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Announcements: World Arthritis Day 2012

October 12, 2012, is World Arthritis Day. Started in 1996, World Arthritis Day serves as a focus for organizations and individuals to work toward increasing awareness of arthritis and other rheumatic conditions worldwide. In the United States, 50 million adults and 300,000 children have some form of arthritis or other rheumatic condition (1). Arthritis is the most common cause of disability in the United States (2). By 2030, CDC projects that 67 million persons will be affected by arthritis, and among those, 25 million will be limited in their usual activities (3).

This year's theme is "Move to Improve." For persons with arthritis, aerobic and muscle strengthening exercises can reduce pain; improve mobility, function, and mood; and delay disability, helping them to stay independent, keep working, and participate in valued social activities (4). Physical activity also can help persons with arthritis to manage their other chronic conditions, such as heart disease, diabetes, and obesity. Low impact, moderate intensity activities such as walking, cycling, water exercise, and fitness classes are safe and effective for persons with arthritis. The current recommendation for adults, including those with arthritis, is 150 minutes (2.5 hours) of moderate intensity physical activity per week. That can be achieved with 30 minutes of activity at least 5 days per week. Activity can be broken into 10–15 minute sessions and spread throughout the day.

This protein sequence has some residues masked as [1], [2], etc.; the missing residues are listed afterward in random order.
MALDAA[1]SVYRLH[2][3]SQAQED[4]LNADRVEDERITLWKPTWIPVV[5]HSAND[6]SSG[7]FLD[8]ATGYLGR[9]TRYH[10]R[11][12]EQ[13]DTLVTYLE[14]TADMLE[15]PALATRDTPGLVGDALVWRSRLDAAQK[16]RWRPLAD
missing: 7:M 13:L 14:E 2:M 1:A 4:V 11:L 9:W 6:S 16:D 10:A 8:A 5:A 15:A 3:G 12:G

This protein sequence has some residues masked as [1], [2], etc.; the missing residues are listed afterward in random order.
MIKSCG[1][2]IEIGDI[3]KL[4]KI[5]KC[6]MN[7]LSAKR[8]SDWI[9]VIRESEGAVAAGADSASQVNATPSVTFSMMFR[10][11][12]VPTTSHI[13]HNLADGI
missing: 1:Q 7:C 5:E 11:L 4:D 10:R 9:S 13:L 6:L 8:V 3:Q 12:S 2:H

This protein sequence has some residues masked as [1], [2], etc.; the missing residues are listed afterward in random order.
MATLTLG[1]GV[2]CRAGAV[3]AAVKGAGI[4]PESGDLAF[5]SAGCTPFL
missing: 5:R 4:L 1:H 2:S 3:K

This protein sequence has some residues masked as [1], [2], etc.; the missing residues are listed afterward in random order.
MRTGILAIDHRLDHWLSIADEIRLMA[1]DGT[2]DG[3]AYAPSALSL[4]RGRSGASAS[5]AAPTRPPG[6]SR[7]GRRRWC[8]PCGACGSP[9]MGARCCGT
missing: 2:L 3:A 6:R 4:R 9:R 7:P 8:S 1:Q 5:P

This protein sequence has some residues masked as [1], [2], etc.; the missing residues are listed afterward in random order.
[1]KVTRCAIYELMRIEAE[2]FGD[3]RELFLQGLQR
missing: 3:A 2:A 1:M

CDC funds 12 state health departments to implement and disseminate physical activity, self-management education, and health communications campaigns targeting adults with arthritis. During 2008–2011, these 12 states delivered evidence-based self-management education or physical activity programs to >132,000 persons with arthritis. Additional information on World Arthritis Day is available at


  1. CDC. Prevalence of doctor-diagnosed arthritis and arthritis-attributable activity limitation—United States, 2007–2009. MMWR 2010;59:1261–5.
  2. CDC. Prevalence and most common causes of disability among adults—United States, 2005. MMWR 2009;58:421–6.
  3. Hootman JM, Helmick CG. Projections of US prevalence of arthritis and associated activity limitations. Arth Rheum 2006;54:226–9.
  4. US Department of Health and Human Services. Physical Activity Guidelines Advisory Committee report, 2008. Washington, DC: US Department of Health and Human Services; 2008. Available at Accessed August 28, 2012.

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